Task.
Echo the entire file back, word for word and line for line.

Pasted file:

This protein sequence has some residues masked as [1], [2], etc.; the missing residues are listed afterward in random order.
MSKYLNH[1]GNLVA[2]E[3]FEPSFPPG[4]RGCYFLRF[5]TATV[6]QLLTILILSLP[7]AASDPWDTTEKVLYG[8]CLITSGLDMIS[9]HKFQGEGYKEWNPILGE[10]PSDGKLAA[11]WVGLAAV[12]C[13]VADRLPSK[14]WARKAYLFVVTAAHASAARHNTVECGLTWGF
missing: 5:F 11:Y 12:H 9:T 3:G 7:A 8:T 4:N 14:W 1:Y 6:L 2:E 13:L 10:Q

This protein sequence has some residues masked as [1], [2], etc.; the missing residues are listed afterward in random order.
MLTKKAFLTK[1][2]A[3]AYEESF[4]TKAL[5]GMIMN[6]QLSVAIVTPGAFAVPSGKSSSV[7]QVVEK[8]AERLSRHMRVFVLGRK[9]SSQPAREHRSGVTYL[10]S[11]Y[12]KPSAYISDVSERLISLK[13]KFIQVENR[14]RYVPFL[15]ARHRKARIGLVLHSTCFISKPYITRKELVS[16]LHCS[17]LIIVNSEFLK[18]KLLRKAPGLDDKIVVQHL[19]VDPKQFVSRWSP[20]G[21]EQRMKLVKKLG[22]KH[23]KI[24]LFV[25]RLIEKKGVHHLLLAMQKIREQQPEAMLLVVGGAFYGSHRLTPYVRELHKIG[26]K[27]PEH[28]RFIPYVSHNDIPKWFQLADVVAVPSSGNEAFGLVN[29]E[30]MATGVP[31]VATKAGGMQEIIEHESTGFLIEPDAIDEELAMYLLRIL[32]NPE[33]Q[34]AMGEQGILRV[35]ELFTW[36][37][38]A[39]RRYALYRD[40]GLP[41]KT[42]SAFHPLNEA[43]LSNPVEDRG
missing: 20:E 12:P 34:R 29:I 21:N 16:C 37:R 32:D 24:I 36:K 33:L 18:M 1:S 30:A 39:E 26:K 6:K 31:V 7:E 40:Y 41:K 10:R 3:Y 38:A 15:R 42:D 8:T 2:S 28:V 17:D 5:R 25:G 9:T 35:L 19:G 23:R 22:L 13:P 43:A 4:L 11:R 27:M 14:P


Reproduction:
This protein sequence has some residues masked as [1], [2], etc.; the missing residues are listed afterward in random order.
MSKYLNH[1]GNLVA[2]E[3]FEPSFPPG[4]RGCYFLRF[5]TATV[6]QLLTILILSLP[7]AASDPWDTTEKVLYG[8]CLITSGLDMIS[9]HKFQGEGYKEWNPILGE[10]PSDGKLAA[11]WVGLAAV[12]C[13]VADRLPSK[14]WARKAYLFVVTAAHASAARHNTVECGLTWGF
missing: 5:F 11:Y 12:H 9:T 3:G 7:A 8:T 4:N 14:W 1:Y 6:L 2:E 13:L 10:Q

This protein sequence has some residues masked as [1], [2], etc.; the missing residues are listed afterward in random order.
MLTKKAFLTK[1][2]A[3]AYEESF[4]TKAL[5]GMIMN[6]QLSVAIVTPGAFAVPSGKSSSV[7]QVVEK[8]AERLSRHMRVFVLGRK[9]SSQPAREHRSGVTYL[10]S[11]Y[12]KPSAYISDVSERLISLK[13]KFIQVENR[14]RYVPFL[15]ARHRKARIGLVLHSTCFISKPYITRKELVS[16]LHCS[17]LIIVNSEFLK[18]KLLRKAPGLDDKIVVQHL[19]VDPKQFVSRWSP[20]G[21]EQRMKLVKKLG[22]KH[23]KI[24]LFV[25]RLIEKKGVHHLLLAMQKIREQQPEAMLLVVGGAFYGSHRLTPYVRELHKIG[26]K[27]PEH[28]RFIPYVSHNDIPKWFQLADVVAVPSSGNEAFGLVN[29]E[30]MATGVP[31]VATKAGGMQEIIEHESTGFLIEPDAIDEELAMYLLRIL[32]NPE[33]Q[34]AMGEQGILRV[35]ELFTW[36][37][38]A[39]RRYALYRD[40]GLP[41]KT[42]SAFHPLNEA[43]LSNPVEDRG
missing: 20:E 12:P 34:R 29:I 21:N 16:C 37:R 32:D 24:I 36:K 33:L 18:M 1:S 30:A 39:E 26:K 6:K 31:V 7:E 40:Y 41:K 10:R 3:Y 38:A 15:R 42:D 8:T 2:S 28:V 17:D 5:R 25:G 9:T 35:L 19:G 23:R 22:L 13:P 43:A 4:L 11:R 27:M 14:P